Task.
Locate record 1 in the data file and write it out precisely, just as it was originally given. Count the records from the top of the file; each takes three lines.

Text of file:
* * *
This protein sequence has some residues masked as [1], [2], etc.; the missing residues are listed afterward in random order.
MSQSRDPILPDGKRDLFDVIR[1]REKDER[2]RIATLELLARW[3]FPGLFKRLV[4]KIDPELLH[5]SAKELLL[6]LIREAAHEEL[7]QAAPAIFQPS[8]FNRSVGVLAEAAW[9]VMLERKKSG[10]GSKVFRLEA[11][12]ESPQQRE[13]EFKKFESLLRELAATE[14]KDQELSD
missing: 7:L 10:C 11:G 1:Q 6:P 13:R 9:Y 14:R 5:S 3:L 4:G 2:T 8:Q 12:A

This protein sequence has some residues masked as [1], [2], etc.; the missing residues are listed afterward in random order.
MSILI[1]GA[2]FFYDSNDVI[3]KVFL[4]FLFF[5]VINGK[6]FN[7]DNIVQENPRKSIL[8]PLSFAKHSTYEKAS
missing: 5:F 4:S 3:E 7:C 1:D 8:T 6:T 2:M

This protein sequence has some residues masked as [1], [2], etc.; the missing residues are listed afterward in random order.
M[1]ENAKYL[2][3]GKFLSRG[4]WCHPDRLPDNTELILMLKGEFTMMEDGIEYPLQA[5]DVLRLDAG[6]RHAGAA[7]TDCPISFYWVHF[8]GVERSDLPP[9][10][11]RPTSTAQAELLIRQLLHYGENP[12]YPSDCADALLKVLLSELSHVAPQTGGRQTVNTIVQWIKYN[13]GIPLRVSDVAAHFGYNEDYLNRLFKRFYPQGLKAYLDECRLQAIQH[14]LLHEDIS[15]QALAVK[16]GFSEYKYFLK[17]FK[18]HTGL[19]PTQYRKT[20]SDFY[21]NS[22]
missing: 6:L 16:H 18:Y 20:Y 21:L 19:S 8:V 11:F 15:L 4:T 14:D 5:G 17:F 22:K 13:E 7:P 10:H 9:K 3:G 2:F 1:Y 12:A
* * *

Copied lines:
This protein sequence has some residues masked as [1], [2], etc.; the missing residues are listed afterward in random order.
MSQSRDPILPDGKRDLFDVIR[1]REKDER[2]RIATLELLARW[3]FPGLFKRLV[4]KIDPELLH[5]SAKELLL[6]LIREAAHEEL[7]QAAPAIFQPS[8]FNRSVGVLAEAAW[9]VMLERKKSG[10]GSKVFRLEA[11][12]ESPQQRE[13]EFKKFESLLRELAATE[14]KDQELSD
missing: 7:L 10:C 11:G 1:Q 6:P 13:R 9:Y 14:R 5:S 3:L 4:G 2:T 8:Q 12:A